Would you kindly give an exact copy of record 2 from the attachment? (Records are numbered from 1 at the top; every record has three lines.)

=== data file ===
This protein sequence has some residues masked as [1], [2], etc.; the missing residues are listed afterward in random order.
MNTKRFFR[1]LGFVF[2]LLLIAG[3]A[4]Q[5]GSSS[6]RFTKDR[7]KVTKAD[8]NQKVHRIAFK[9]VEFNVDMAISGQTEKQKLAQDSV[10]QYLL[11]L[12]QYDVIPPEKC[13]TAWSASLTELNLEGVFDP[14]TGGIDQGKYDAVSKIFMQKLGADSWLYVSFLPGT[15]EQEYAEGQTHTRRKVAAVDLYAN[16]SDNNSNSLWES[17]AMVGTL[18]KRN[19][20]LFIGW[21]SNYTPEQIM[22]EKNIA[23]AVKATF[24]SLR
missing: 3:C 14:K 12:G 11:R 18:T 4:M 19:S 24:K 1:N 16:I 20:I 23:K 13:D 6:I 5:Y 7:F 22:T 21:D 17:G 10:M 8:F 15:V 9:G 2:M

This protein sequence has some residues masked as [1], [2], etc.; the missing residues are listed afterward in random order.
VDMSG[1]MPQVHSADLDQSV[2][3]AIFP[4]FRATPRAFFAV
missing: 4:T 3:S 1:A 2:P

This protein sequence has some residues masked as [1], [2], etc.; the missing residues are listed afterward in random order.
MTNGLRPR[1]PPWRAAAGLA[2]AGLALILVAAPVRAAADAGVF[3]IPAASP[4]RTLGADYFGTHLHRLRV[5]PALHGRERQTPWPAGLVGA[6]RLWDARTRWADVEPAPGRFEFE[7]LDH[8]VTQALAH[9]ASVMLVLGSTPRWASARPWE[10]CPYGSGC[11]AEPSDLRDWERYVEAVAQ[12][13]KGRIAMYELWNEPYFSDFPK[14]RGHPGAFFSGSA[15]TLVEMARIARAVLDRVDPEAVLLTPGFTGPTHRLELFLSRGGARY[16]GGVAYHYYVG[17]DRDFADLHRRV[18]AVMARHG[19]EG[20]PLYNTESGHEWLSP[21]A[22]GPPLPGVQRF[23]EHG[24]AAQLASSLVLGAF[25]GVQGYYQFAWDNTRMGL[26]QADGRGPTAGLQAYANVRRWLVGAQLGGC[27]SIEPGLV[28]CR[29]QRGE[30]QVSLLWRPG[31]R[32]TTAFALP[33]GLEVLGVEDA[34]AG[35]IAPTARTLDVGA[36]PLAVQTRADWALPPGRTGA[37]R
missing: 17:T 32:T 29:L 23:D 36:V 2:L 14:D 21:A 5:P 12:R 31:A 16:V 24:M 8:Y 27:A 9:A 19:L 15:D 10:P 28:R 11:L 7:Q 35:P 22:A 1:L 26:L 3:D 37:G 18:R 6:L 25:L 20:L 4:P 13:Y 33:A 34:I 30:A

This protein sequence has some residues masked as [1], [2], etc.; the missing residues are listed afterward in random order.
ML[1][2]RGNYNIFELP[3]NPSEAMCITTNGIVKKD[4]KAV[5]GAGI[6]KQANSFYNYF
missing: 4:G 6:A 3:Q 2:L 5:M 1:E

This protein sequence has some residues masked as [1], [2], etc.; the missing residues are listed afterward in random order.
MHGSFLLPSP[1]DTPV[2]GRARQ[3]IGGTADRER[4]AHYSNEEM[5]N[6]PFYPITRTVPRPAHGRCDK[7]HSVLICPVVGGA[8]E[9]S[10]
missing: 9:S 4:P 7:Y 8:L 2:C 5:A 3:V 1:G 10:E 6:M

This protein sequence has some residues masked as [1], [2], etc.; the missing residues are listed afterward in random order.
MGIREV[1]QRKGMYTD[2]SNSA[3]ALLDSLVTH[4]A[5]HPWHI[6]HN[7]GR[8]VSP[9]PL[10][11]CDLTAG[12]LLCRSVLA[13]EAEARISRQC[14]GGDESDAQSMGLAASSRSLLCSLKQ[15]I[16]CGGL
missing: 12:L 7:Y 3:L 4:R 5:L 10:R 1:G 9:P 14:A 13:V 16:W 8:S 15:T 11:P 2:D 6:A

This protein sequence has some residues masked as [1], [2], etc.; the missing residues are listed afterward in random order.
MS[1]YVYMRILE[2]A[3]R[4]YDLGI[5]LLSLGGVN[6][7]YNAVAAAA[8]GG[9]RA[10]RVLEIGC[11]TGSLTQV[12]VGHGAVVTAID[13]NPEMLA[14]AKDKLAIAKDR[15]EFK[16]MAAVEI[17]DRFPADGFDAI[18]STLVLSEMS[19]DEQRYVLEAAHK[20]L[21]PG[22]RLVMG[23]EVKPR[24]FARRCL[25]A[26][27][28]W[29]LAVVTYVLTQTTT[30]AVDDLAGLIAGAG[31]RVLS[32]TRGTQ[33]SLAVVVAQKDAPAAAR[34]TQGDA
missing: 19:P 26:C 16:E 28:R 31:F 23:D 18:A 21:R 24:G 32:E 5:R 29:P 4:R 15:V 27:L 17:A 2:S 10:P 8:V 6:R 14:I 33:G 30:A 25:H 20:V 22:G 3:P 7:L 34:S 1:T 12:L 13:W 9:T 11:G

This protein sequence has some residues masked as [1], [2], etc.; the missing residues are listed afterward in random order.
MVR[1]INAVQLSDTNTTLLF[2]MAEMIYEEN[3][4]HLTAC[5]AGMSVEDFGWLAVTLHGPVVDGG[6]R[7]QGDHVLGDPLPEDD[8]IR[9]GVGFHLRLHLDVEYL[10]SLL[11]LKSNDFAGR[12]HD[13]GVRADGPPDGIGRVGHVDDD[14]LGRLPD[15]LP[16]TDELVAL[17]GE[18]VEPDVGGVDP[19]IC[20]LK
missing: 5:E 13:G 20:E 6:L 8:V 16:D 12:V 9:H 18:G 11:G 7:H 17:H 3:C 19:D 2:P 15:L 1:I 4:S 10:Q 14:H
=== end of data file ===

This protein sequence has some residues masked as [1], [2], etc.; the missing residues are listed afterward in random order.
VDMSG[1]MPQVHSADLDQSV[2][3]AIFP[4]FRATPRAFFAV
missing: 4:T 3:S 1:A 2:P